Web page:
This issues paper examines possible changes to the law of self-defence in Tasmania, and invites submissions from the public.
In September 2011, the Director of Public Prosecutions wrote to the Attorney-General to raise concerns that the current Tasmanian law on self-defence, as contained in s 46 of the Criminal Code (Tas), was too lenient and was out of step with modern standards. In November 2012, the Attorney- General requested that the Tasmania Law Reform Institute conduct a far-reaching examination of the law in Tasmania relating to self-defence and provide advice as to whether the law should be amended.
In relation to self-defence, this Issues Paper considers whether the current law of self-defence in Tasmania should be retained or whether any amendments should be made to the existing law. It considers the circumstances in which a person is lawfully entitled to use force (including lethal force) in defence of themselves or another person. In cases where the accused’s perception of the situation corresponds with the actual situation, this may appear a relatively intuitive and straightforward assessment. However, greater difficulties arise when there is a difference between the actual circumstances and the circumstances as the accused saw them. There is scope for considerable debate about the extent to which a person can rely on a mistaken belief for the purposes of self-defence, and whether the reason for the mistake has a role to play in making this assessment. This is the particular concern addressed in this Paper. It considers whether a person should be able to rely on:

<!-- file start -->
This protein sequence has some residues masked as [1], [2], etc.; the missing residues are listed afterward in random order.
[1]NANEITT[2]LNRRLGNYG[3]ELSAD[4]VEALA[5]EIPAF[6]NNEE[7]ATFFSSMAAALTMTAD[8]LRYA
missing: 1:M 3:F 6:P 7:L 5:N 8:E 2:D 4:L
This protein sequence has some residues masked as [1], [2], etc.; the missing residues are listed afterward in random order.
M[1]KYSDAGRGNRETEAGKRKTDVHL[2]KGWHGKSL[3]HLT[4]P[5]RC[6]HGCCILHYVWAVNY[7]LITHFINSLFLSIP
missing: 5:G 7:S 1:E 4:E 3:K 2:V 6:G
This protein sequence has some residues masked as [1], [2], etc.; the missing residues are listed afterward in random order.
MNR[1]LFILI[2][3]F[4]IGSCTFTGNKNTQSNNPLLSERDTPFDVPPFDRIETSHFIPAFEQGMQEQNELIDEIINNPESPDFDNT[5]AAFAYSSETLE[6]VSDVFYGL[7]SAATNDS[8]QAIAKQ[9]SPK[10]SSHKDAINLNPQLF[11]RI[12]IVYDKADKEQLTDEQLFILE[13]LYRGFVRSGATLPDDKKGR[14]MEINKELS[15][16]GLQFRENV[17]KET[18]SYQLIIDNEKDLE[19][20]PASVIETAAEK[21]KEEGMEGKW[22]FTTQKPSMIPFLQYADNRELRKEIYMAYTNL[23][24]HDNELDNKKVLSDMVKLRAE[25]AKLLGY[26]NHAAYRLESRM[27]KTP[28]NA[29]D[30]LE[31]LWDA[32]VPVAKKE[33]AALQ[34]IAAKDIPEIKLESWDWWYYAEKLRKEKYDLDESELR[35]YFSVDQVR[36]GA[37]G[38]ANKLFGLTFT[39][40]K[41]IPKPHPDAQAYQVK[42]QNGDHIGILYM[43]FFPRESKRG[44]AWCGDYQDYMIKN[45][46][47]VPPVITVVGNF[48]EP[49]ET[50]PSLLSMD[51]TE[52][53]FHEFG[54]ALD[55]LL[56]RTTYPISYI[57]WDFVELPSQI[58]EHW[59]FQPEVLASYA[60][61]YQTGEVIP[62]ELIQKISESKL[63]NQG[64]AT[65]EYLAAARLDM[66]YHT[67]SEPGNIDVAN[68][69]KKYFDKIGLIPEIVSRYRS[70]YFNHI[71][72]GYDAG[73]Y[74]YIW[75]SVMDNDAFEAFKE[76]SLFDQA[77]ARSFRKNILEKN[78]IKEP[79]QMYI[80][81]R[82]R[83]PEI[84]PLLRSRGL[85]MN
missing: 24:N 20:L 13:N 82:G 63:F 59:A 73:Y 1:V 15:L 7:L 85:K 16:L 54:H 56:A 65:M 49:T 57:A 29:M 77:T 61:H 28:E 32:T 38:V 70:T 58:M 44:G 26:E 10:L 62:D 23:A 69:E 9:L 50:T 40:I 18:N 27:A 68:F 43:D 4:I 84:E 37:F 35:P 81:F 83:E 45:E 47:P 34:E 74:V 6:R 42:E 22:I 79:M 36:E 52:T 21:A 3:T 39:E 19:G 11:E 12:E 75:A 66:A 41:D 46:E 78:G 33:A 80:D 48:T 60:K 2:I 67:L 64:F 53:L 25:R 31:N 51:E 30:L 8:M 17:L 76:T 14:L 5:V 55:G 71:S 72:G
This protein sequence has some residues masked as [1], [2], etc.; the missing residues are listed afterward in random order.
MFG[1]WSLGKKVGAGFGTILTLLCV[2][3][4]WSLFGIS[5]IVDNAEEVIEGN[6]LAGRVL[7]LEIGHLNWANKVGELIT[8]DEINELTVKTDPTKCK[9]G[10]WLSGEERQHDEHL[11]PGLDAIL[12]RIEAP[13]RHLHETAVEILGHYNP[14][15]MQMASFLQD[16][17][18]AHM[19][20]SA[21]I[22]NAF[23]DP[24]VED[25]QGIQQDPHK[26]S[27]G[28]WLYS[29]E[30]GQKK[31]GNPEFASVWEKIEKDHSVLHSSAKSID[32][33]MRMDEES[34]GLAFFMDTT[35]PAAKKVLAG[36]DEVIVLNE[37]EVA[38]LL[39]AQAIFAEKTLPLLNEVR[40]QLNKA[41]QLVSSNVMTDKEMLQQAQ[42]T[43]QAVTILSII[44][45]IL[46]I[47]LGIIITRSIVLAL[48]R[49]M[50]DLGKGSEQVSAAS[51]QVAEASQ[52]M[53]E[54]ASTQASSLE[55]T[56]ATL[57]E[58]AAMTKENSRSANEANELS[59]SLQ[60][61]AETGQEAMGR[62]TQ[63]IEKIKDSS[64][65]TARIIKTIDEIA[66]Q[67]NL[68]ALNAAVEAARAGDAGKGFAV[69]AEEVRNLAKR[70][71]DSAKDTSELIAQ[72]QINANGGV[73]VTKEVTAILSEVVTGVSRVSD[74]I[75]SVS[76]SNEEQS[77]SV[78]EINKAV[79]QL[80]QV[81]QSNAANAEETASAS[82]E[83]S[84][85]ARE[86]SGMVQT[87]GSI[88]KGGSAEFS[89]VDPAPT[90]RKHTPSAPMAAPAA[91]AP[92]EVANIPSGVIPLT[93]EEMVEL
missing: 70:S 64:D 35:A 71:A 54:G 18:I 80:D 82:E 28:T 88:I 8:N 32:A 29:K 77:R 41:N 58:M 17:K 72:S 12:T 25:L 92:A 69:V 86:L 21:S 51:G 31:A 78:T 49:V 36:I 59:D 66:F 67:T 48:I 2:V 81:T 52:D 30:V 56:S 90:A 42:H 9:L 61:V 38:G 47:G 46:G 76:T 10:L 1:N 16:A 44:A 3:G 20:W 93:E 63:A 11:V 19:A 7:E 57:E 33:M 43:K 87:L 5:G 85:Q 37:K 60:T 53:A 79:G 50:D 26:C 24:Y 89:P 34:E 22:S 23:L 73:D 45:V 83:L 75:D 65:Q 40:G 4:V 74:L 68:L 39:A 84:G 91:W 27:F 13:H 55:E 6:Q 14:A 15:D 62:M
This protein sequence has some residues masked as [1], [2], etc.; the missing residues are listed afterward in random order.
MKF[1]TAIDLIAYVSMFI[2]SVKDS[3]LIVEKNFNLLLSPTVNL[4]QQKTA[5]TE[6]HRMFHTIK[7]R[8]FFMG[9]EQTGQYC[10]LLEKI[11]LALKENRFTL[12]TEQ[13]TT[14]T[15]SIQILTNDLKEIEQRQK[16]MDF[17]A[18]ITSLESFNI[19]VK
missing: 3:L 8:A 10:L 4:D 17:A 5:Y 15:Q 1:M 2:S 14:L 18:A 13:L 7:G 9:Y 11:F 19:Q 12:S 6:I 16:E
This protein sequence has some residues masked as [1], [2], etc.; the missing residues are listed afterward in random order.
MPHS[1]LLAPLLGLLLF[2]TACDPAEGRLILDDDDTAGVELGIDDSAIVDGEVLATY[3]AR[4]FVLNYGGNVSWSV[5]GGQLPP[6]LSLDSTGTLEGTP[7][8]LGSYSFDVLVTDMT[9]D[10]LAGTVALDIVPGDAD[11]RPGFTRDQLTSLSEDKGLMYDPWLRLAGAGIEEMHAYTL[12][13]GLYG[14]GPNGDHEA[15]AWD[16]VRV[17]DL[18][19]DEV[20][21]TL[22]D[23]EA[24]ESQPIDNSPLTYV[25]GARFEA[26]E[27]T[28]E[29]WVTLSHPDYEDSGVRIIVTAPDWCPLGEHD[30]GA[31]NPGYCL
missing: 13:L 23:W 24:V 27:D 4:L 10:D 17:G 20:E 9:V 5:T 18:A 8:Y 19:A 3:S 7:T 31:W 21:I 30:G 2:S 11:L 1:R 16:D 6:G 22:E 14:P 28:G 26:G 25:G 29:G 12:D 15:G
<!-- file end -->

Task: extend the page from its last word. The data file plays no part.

- a mistake that results from a delusion arising from a mental illness;
- a mistake that was a result of psychological factors personal to the accused that meant that they were more sensitive to threats of danger than the normal person; or
- a mistake that arises from self-induced intoxication.
The Paper also considers whether it is desirable to ensure consistency between the defence of selfdefence and other defences such as prevention of certain crimes and defence of dwelling-house. To this end, it examines issues that arise in relation to defence of property, and the special status the home enjoys as a place of sanctuary. It considers whether the defences of prevention of crime in s 39 and defence of dwelling-house in s 40 of the Criminal Code might more appropriately be dealt with in a consolidated defence provision or whether the defences involve unique considerations that warrant a stand-alone provision.
Submissions are invited from the public, find out more about making a submission here.